In the early 1950s, the race was on to discover the structure of DNA, as a series of scientific discoveries began to disprove previous theories of heredity, including discoveries by a Swiss chemist named Friedrich Miescher, who identified DNA in 1869.
Yet, while many of us may attribute the discovery of the structure of DNA to James Watson, Francis Crick, and Maurice Wilkins, there was another influential and important scientist behind the discovery: Rosalind Franklin, who discovered a crucial piece of information about the structure of DNA.
However, despite the importance of those discoveries, Franklin was never credited, and Watson, Crick, and Wilkins went on to win the Nobel Prize, years after her death. Yet, to this day, many people wonder about the data stolen from Rosalind Franklin, and whether that was an act of sexism in scientific research.
The early life and education of Rosalind Franklin
Rosalind Elsie Franklin was born on July 25, 1920 to an influential Anglo-Jewish family in London, England. She attended St. Paul’s School for Girls, which emphasized on the importance of preparing for careers.
Her mother, Muriel Waley, noted that “all her life knew exactly where she was going and took science for her subject,” as at 15 years old, she knew she wanted to be a scientist, and she was also extremely intelligent, particularly in math, science, and languages.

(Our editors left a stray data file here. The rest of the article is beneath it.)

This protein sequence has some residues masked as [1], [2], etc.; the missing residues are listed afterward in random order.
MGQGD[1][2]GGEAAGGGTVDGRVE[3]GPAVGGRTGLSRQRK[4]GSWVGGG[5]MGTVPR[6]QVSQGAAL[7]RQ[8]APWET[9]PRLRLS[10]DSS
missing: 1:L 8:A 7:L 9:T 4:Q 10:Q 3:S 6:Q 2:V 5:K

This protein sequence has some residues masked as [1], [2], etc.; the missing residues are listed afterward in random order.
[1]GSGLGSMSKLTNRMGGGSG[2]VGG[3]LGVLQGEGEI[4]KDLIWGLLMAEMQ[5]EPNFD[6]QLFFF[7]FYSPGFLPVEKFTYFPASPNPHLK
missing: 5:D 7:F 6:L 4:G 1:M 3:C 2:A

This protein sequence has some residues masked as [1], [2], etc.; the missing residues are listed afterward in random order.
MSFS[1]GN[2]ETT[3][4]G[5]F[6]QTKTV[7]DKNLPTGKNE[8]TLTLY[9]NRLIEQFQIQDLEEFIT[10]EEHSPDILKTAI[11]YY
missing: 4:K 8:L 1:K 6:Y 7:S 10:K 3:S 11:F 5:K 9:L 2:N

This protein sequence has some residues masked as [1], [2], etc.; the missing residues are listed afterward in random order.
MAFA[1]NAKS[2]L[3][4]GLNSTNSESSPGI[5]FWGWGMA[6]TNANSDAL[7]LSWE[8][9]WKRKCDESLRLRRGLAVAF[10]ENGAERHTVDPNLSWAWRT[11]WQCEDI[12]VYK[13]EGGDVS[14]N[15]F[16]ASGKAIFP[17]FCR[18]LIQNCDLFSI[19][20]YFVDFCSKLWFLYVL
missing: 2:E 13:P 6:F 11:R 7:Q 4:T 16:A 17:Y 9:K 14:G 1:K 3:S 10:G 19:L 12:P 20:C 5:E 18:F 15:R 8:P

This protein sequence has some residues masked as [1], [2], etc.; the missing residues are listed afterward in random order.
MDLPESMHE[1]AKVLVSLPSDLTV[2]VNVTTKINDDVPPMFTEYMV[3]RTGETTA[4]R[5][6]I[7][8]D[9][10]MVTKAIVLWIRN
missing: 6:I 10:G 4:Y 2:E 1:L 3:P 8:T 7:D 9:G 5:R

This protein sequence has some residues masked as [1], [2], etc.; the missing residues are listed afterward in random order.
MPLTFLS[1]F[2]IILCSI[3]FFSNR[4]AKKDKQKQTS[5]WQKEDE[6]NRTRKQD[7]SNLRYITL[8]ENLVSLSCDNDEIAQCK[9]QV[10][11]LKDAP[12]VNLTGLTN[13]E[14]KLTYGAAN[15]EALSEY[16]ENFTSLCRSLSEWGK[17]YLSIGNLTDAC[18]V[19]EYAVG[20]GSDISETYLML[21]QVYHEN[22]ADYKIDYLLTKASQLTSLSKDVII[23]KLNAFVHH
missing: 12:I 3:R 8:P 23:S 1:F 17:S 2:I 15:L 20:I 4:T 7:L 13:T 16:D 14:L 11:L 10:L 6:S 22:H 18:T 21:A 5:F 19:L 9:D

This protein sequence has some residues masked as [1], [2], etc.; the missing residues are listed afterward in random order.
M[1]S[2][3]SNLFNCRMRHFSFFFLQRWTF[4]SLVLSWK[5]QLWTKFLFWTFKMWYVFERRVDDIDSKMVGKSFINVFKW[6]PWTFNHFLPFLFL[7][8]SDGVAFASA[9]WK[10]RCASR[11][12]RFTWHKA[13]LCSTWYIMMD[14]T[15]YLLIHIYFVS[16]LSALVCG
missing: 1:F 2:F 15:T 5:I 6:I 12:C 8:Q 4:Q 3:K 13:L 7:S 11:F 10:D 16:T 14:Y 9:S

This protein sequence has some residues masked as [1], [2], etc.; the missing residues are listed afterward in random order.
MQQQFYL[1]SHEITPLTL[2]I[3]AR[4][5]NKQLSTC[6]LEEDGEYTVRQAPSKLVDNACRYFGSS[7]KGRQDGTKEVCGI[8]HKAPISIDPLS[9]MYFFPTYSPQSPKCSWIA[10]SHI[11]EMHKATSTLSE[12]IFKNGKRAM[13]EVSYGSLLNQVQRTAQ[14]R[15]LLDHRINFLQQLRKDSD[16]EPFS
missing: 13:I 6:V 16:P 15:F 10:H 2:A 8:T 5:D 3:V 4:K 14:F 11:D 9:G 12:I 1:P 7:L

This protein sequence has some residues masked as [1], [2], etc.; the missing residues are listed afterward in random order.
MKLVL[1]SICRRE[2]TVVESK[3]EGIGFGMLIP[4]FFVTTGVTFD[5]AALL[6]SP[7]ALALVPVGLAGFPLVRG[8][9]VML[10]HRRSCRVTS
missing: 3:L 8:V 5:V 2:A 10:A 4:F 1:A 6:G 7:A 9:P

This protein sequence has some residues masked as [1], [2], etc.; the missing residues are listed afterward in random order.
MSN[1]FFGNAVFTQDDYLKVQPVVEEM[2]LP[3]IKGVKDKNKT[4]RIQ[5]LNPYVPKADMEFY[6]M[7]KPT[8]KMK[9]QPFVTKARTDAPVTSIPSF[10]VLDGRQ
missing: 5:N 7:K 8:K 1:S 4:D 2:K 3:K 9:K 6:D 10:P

In 1938, she began studying physical chemistry at Newnham College in Cambridge, and graduated with Second Class Honors. After graduation, she received a fellowship to conduct research at the University of Cambridge. However, when working on a project assigned by her supervisor, Ronald George Wreyford Norrish, she noticed a fundamental error in the project that caused an argument as Norrish refused to accept her findings.
He later noted that he did not approve of her “raising the status of her sex to equality with men.” In 1942, at a time when World War II was going on, Franklin decided to work for the British Coal Utilisation Research Association and contribute to war efforts by researching the chemistry of coal and carbon. During her time in coal research, she wrote her doctoral thesis, titled “The Physical Chemistry of Solid Organic Colloids with Special Reference to Coal and Related Materials,” and received her PhD from the University of Cambridge.